Classics Reviewed: Beowulf

If your only experience of Beowulf is the 2007 3-D film, there’s one thing you know for sure – Grendel’s mom is hot! That film rather imaginatively recast the monstrous swamp mama as Angelina Jolie. I like eye candy as much as the next moviegoer, but the film’s creators were quite misleading.

I think they wanted to suggest in a sexy way (sex helps ticket sales) that Anglo-Saxon society sowed the seeds of its own destruction.

The most often recurring motif in Anglo-Saxon (and old Germanic literature in general) is that of Wyrd (pronounced “weird,” meaning “fate,” or even “doom”). The whole mythology of Northern Europe focuses on the fact that everything dies (Norse mythology is quite emphatic on this point – even the gods can, and will die!). This makes sense for a culture based on war and living in a cold and forbidding climate. Life is short and hard. As death is the only constant – the choice for its literary figures and its people is to bravely face that doom or foolishly try to hide from it. But a warrior society that makes its fame by conflict and killing only contributes to that culture of death. And for a Germanic group, to be successful meant having a strong leader who could command the respect and affection of his people. The problem with strong leaders is that the people come to depend on them, and when they are gone, the people are lost.

The poem is an epic of 3,182 lines, and it makes up about one-tenth of all surviving Anglo-Saxon poetry. All editions of the poem are based on one surviving manuscript, written around 1000 AD and two transcripts of it made by or for the Icelandic scholar, Thorkelin, in the late 18th century. The manuscript itself (Cotton Vitellius A XV – contact me for more information on the name and history of the manuscript) was badly burned in a fire in 1731 and has been deteriorating ever since.  We know nothing about the author of the poem, but suggestions that he may have been a bard of heroic legend who became a monk have some merit.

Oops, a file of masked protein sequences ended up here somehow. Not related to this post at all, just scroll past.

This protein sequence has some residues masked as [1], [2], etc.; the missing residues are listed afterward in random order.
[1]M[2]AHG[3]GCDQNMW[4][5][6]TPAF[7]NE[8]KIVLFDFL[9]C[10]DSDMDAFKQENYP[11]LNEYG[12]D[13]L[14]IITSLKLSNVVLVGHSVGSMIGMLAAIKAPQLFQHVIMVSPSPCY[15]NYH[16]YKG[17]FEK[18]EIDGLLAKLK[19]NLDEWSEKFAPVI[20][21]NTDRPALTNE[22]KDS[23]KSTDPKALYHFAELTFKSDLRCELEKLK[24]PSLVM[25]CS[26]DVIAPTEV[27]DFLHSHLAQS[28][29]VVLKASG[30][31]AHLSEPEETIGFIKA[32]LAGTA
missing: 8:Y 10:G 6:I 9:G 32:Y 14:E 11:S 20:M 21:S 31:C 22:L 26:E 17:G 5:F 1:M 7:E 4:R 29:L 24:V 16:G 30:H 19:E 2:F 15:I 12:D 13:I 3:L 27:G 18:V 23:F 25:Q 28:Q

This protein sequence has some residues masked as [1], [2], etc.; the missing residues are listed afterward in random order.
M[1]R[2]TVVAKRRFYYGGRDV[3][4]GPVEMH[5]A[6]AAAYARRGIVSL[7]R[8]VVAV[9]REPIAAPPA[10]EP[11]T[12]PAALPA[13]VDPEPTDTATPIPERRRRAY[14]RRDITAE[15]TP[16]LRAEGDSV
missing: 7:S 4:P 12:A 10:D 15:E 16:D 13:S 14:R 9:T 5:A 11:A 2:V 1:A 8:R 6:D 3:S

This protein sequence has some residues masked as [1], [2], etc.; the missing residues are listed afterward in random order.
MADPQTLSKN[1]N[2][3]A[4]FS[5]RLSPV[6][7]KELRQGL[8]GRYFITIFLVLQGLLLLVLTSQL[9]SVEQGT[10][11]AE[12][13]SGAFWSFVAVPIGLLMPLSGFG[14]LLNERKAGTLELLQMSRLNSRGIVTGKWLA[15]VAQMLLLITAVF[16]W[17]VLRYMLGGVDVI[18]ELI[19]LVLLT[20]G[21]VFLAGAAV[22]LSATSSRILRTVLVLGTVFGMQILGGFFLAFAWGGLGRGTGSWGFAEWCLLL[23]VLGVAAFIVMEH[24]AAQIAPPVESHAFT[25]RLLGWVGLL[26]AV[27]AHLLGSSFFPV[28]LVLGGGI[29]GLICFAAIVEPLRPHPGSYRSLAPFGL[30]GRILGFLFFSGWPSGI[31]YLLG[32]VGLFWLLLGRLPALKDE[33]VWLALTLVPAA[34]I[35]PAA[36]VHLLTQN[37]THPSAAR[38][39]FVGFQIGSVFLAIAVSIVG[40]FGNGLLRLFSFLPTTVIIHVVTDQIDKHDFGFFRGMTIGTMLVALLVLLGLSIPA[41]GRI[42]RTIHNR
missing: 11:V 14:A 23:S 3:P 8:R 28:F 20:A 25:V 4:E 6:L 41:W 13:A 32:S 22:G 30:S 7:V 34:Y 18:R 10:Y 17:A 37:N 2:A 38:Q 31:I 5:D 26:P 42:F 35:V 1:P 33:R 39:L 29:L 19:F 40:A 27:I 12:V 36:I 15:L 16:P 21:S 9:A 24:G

The story of the poem in brief (spoiler alert!):

King Hrothgar of Denmark is a powerful king who builds a great mead hall (audience chamber/function room) that is the envy of the Germanic world. Soon after the building is completed, a swamp monster named Grendel attacks the hall driving out the Danes for a dozen years. Beowulf, seeking fame (he’s about 18 or so), hears about the trouble in neighboring Geatland, and manages to defeat Grendel and his mom (really ugly and monstrous in the poem).

Rewarded by Hrothgar, Beowulf returns home, where he reports that Hrothgar’s relatives will soon fall out and there’ll be war in Denmark (this war will result in the destruction of Heorot by fire). Beowulf himself becomes king of Geatland a few years later, and rules for 50 years, keeping his people safe. Now an old man, he must face a fire-breathing dragon, newly awakened and plaguing his people. He kills the dragon but suffers a mortal wound. At his funeral which ends the poem, his people await invaders who will likely destroy their country.

It’s a pretty depressing story, and, in summary treatment, it may not seem particularly special. Simply as narrative, the work does not fully satisfy. So why read it, or better yet, listen to it? For the poetry itself. Ideally one should read the work in Old English, but that requires years of study, so the answer for most of us is to read it in translation. One should read it in a translation that captures, in modern English, some of the poetic power of the original. Old English poetry is marked by its density and by its heavy use of alliteration. Any translation that does not capture the alliteration misses its power.

There are three poetic translations I would heartily recommend, those of Charles Kennedy, of Dick Ringler, or Seamus Heaney. Both Kennedy’s and Ringler’s have the same heavy use of alliteration and capture how the poem might have sounded to its original audience. Heaney (one of the greatest living poets, and a Nobel laureate) has a lighter touch, but does make adequate use of alliteration. And Heaney’s poetic gifts are tremendous – when I read Heaney I get a sense of Irish melancholy more than Anglo-Saxon doom, but the sense of loss is very much there.

If you must read the poem in prose, read that of E. Talbot Donaldson – it has the right density, and makes some use of alliteration. But, for the best experience, get a recording of the poem and experience it as it was meant to be experienced – aurally. Heaney reads his own translation in a very nice recording easily available. Kennedy’s and Ringler’s translations are also available in audio, but are tougher to find. If you want to experience the poem in Old English, find the DVD (or YouTube clips) of Benjamin Bagby performing the first half of the poem in Old English, accompanying himself on a harp he made – very well done, and it has subtitles!

About the Author

Bernard Norcott-Mahany is our resident connoisseur of classic literature and a technical assistant at the Lucile H. Bluford Branch of the Kansas City Public Library.